The Met Office is becoming more precise with the passing of years.
They have now dismissed claims that the coldest winter for fifty years is coming, after developing the world’s most accurate three-month forecast.
Adam Scaife, Head of Monthly Decadal Prediction at the Met Office, said that our late autumn and early winter is more likely to be milder and wetter than average. However, there is an increasing risk of a colder-than-average end to winter because of the effect of El Nino on the global climate.
Predictions of the coldest winter for decades were based largely on the earlier-than-usual arrival at a lake in Gloucestershire of a single Bewick’s swan from Siberia.
‘In recent days we have had easterly winds which could easily have helped them in migration,’ Professor Scaife said. ‘That is the more simple explanation, rather than it having any long-term weather forecasting powers.’
Professor Scaife, a leading climate scientist, said the coming winter was less likely to be as cold as 2009-10, when El Nino caused temperatures to plunge to their most severe for thirty years.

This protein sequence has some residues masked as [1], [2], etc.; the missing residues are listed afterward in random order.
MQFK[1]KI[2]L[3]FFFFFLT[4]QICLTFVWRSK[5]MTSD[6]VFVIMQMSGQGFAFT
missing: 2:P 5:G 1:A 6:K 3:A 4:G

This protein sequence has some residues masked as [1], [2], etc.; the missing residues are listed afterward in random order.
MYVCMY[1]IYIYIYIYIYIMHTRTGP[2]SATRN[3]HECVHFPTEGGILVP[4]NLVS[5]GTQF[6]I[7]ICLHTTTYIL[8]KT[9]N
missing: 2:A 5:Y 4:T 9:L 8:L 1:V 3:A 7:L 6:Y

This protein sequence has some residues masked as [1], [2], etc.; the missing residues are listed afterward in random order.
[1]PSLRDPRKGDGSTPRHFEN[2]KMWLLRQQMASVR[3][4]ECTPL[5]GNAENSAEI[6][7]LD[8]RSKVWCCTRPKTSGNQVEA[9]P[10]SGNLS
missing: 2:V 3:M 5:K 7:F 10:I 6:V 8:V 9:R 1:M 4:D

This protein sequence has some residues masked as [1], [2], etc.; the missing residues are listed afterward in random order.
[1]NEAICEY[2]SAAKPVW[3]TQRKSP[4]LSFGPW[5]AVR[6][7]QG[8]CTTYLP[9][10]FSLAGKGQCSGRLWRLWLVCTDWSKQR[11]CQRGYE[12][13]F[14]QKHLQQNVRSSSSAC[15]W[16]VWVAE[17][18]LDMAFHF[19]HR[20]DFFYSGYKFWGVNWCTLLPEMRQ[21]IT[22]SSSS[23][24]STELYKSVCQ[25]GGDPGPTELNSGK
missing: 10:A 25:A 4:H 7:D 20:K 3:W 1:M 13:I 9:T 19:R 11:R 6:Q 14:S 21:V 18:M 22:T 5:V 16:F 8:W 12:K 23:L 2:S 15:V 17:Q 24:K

In the meantime, the Met Office has developed the world’s best long-term weather forecast, capable of predicting the average temperatures for a three-month winter period to seventy per cent accuracy. The increase in computing power allows it to zoom in to a greater detail in sea and atmospheric conditions, so it can take into account much smaller changes in the Gulf Stream and Arctic sea ice coverage that can have powerful impacts on our climate.
The improvements also allow forecasters to model the North Atlantic oscillation – a see-saw in weather patterns across the Atlantic that determines whether the UK has a wet, windy and mild or dry, calm and cold winter.
Professor Scaithe said, ‘What we are trying to do is fill the gap between five-day weather forecasts and long-term climate predictions. We want these climate predictions months and years ahead to be of benefit to society.’
These are admirable words coming from a learned and distinguished scientist, but despite all his knowledge and experience in this field the weather can be a mysterious quantity, rebellious and often unpredictable. Global conditions are terribly misleading at times and can, as a result, create no end of problems.
His positive outlook is commendable, as to the way man will eventually be able to somehow win the monumental fight to predict the destructive consequences created by unforeseen circumstances that often turn science on its head.
Let us, however, give the professor the benefit of doubt and applaud his achievements so far.